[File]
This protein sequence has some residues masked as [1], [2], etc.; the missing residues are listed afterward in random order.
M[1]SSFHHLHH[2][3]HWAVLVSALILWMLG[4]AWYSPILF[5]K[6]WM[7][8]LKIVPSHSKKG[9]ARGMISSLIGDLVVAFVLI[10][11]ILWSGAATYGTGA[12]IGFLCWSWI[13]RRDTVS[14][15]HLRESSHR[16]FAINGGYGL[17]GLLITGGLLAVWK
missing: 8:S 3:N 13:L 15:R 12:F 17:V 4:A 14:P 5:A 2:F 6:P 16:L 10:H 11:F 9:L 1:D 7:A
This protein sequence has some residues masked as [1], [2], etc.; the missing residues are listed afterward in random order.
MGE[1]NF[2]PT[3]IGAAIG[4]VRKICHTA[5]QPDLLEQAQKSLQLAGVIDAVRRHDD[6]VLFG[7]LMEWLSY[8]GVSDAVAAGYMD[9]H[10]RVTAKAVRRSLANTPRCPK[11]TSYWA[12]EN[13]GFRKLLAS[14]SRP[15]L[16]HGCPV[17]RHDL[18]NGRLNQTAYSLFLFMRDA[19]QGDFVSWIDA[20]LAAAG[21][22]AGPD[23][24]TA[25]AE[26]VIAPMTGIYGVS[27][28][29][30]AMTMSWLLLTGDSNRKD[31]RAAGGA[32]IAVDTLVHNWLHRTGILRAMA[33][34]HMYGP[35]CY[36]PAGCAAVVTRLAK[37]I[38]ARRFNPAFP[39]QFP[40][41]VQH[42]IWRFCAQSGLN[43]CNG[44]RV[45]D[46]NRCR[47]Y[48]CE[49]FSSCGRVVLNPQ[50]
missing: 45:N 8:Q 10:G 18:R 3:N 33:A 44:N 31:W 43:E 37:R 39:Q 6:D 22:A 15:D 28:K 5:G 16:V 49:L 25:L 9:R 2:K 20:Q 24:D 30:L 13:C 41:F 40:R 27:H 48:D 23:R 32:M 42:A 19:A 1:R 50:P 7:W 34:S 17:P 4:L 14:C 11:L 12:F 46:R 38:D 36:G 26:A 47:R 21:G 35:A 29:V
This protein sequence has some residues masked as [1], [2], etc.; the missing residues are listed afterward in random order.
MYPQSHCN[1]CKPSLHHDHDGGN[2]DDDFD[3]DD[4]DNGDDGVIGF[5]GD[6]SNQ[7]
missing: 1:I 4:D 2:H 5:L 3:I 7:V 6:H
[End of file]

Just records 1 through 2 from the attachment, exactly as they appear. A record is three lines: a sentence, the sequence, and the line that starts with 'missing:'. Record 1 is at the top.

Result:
This protein sequence has some residues masked as [1], [2], etc.; the missing residues are listed afterward in random order.
M[1]SSFHHLHH[2][3]HWAVLVSALILWMLG[4]AWYSPILF[5]K[6]WM[7][8]LKIVPSHSKKG[9]ARGMISSLIGDLVVAFVLI[10][11]ILWSGAATYGTGA[12]IGFLCWSWI[13]RRDTVS[14][15]HLRESSHR[16]FAINGGYGL[17]GLLITGGLLAVWK
missing: 8:S 3:N 13:L 15:R 12:F 17:V 4:A 14:P 5:A 2:F 6:P 16:L 10:H 11:F 9:L 1:D 7:A
This protein sequence has some residues masked as [1], [2], etc.; the missing residues are listed afterward in random order.
MGE[1]NF[2]PT[3]IGAAIG[4]VRKICHTA[5]QPDLLEQAQKSLQLAGVIDAVRRHDD[6]VLFG[7]LMEWLSY[8]GVSDAVAAGYMD[9]H[10]RVTAKAVRRSLANTPRCPK[11]TSYWA[12]EN[13]GFRKLLAS[14]SRP[15]L[16]HGCPV[17]RHDL[18]NGRLNQTAYSLFLFMRDA[19]QGDFVSWIDA[20]LAAAG[21][22]AGPD[23][24]TA[25]AE[26]VIAPMTGIYGVS[27][28][29][30]AMTMSWLLLTGDSNRKD[31]RAAGGA[32]IAVDTLVHNWLHRTGILRAMA[33][34]HMYGP[35]CY[36]PAGCAAVVTRLAK[37]I[38]ARRFNPAFP[39]QFP[40][41]VQH[42]IWRFCAQSGLN[43]CNG[44]RV[45]D[46]NRCR[47]Y[48]CE[49]FSSCGRVVLNPQ[50]
missing: 45:N 8:Q 10:G 18:R 3:N 33:A 44:N 31:W 43:E 37:R 39:Q 6:D 22:A 15:D 28:K 5:G 16:V 49:L 25:L 9:R 2:K 20:Q 24:D 30:L 13:C 41:F 40:R 27:H 48:D 23:R 32:M 42:A 19:A 1:R 50:P 7:W 34:S 17:P 4:L 14:C 11:L 12:F 46:R 38:D 36:G 26:A 47:R 21:G 35:A 29:V